Fennel is a fall and winter vegetable thatâ€™s often overlooked â€” given its distinctive demeanor, thatâ€™s kind of surprising. Unlike the homely root vegetables associated with cold weather, fennel is a festive green amalgam of bulb, stalks, and feathery leaves.The stalks bring to mind celery, and the leaves call forth dill. Fennel has played its greatest culinary role in the cuisines of Italy and France, where it has long been a beloved kitchen and garden vegetable.
Fennel is a healthy choice. A cupâ€™s worth of sliced or chopped raw fennel has only 27 calories, but provides an impressive amount of Vitamin C, folate, and potassium as well as small amounts of many other vitamins and minerals. Itâ€™s a great source of fiber, too.Â The flavor of fennel is something else altogether â€” its decidedly anise (licorice) flavor is what makes it a love it or donâ€™t care for it veggie. Here are a few quick tips for using fennel:
- At the heart of fennelâ€™s usefulness is the bulb. The easiest way to use it to cut away the tough stem and stalks, at which point it will look (but not taste) something like a large onion, then quarter and thinly slice it. Or, you can chop into irregular bite-sized chunks. Fennel is easy to cut, almost like celery.
- All three components are edible. The bulb and leaves can be used cooked or raw.Â the stalks can be very tough and many recipes call for them to be discarded. Instead, you can chop them into large chunks and add to soups and stews, so that they can add to the flavor of your dish as it cooks. Once whatever youâ€™re making is done, the chunks can be discarded if still tough â€”or eaten if theyâ€™re cooked through.
- Look for fennel bulbs that are firm and show no signs of softening, with leaves that look green and springy with no flowering. That will confirm the vegetableâ€™s freshness. Keep fennel in the refrigerator, preferably wrapped and in the crisper drawer. Use within 3 or so days of buying for the most flavorful results. Like most vegetables, the sooner you use it, the better.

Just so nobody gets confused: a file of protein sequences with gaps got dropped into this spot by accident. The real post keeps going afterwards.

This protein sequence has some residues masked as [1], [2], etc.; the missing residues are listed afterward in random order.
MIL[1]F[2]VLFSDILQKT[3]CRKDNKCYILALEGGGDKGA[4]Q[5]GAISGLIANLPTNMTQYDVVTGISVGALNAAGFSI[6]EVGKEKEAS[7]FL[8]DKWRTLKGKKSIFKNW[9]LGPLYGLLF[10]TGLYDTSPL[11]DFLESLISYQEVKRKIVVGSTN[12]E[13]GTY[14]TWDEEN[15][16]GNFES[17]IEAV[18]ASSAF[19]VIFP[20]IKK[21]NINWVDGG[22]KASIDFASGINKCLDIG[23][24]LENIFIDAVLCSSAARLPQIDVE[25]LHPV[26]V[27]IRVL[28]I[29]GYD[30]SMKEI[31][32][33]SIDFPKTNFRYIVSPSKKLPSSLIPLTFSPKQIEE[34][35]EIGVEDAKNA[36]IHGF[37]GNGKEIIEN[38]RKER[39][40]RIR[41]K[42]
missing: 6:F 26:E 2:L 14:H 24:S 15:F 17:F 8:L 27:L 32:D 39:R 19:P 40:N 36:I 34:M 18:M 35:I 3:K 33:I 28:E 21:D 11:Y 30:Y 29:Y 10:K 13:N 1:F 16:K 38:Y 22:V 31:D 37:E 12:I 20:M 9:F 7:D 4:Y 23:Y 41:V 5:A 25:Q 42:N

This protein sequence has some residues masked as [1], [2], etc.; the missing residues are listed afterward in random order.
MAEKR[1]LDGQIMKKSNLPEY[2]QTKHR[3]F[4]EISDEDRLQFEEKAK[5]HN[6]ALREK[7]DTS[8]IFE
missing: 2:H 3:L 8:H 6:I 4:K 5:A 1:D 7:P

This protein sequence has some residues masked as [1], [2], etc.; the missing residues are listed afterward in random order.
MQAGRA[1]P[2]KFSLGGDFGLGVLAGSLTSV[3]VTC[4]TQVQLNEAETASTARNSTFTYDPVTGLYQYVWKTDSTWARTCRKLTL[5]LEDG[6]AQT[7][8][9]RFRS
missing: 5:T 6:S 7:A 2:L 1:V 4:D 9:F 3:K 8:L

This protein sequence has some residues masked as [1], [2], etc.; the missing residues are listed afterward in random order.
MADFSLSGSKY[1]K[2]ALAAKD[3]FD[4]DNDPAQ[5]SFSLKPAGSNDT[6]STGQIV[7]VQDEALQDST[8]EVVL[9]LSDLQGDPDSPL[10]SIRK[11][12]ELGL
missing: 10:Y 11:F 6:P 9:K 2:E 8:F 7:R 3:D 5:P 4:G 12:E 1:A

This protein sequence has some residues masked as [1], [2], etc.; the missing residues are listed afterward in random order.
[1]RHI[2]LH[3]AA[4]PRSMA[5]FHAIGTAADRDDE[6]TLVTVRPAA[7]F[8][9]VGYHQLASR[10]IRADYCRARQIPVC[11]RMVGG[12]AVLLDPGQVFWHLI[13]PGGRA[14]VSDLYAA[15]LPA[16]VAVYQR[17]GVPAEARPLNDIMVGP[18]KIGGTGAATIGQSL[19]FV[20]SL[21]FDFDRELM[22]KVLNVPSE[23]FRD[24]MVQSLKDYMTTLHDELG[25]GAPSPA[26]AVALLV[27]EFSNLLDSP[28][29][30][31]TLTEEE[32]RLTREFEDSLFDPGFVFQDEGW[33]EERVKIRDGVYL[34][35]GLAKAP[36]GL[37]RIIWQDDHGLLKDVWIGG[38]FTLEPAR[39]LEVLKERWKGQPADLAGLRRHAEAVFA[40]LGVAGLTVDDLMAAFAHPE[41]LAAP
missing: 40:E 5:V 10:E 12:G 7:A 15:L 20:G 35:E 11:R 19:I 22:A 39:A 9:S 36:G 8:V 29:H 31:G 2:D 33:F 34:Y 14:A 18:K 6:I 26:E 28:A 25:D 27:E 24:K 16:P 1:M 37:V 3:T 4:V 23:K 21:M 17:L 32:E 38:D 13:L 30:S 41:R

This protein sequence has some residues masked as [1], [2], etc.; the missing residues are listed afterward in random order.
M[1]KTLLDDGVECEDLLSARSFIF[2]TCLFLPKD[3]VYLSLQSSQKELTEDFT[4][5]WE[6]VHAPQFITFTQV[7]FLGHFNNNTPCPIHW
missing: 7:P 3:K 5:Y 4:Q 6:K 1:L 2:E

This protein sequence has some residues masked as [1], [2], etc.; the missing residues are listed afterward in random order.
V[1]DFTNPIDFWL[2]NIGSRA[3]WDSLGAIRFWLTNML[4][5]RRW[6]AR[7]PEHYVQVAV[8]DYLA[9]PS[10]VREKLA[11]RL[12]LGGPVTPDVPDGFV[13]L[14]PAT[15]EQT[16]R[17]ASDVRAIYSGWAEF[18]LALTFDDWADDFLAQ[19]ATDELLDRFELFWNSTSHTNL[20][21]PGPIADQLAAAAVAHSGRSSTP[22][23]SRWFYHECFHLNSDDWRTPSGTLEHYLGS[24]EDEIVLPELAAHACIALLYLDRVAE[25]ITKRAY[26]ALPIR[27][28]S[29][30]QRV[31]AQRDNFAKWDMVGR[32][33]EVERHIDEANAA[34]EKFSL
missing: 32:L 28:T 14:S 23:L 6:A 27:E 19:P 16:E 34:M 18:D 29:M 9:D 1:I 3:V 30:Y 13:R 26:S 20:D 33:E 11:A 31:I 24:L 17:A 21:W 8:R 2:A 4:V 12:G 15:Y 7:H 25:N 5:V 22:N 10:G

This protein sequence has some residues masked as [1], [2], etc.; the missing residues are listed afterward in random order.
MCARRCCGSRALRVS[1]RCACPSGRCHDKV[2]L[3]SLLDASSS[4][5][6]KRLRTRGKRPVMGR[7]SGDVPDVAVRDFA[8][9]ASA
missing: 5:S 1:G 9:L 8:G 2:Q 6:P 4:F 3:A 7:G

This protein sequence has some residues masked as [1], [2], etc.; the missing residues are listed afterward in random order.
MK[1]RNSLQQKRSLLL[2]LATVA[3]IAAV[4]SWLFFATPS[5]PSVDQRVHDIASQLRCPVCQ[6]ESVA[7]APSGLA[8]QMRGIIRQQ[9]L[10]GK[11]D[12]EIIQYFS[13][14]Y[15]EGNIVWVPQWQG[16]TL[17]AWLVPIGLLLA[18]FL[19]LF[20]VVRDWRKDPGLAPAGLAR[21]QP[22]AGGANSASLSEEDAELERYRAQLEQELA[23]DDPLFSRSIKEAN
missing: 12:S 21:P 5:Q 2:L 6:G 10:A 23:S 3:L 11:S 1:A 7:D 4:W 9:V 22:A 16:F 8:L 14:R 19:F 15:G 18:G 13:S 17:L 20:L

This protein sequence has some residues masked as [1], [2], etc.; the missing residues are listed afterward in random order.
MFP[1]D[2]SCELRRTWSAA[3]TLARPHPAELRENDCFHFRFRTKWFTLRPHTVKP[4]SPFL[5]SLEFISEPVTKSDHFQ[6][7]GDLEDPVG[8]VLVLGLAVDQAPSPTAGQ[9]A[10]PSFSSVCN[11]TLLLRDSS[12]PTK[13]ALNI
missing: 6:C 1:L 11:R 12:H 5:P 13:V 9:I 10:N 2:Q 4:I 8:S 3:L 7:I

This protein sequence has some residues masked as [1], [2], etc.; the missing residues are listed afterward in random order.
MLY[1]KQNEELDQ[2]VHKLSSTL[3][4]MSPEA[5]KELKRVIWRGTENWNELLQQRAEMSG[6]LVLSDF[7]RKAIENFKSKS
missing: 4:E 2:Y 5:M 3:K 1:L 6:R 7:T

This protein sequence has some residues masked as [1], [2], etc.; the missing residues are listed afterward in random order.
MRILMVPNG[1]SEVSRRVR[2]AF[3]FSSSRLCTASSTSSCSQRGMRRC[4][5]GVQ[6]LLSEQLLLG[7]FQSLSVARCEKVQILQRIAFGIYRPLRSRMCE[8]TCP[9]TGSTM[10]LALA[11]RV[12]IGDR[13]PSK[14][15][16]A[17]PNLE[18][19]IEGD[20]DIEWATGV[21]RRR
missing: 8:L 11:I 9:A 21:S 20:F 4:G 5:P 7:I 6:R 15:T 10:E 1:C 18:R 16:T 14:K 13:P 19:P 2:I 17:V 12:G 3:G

- General uses â€” raw and sliced, fennel is a nice addition to salads and slaws. To enjoy it cooked, add to soups, stews, sautÃ©s and stir-fries.
Here are a few of VegKitchenâ€™s recipes for using fennel:
Though anise-flavored fennel is a great veggie, most of us donâ€™t think to use it for everyday meals. SautÃ©ed Fennel with Leeks and Mushrooms makes a simpleÂ side dishÂ to accompany pasta and grain dishes.
Warm Potato and Fennel Salad with Parsley SauceÂ is bathed in a richly flavored green dressing, and gets its lovely anise flavor form fresh fennel, of course.
Helen Dunn’s Creamed Fennel SoupÂ has wonderfully subtle flavors, and a refreshing and warming quality at the same time. Zucchini and fresh parsley add beautiful specks of green toÂ the results.
White Bean and Kale Stew with Fennel and Vegan Sausage by Betsy DiJulio offersÂ a winning combination for a warming stew. This is such welcome dinner to come home to on a cold winter day and it is especially good served with a loaf of crusty bread warmed in the oven.
Quinoa Salad with Fennel and CranberriesÂ (also shown at top) is crunchy and festive, brimming with the licorice tones ofÂ fennel and toasted walnuts. Dried cranberries and orange juice add a touch of sweetness.
Festive Kale Salad with Fennel, Cranberries, and WalnutsÂ is aÂ colorful dish thatÂ makes a lovely winter holidayÂ side dish, but you need not wait for a special occasion to enjoy it.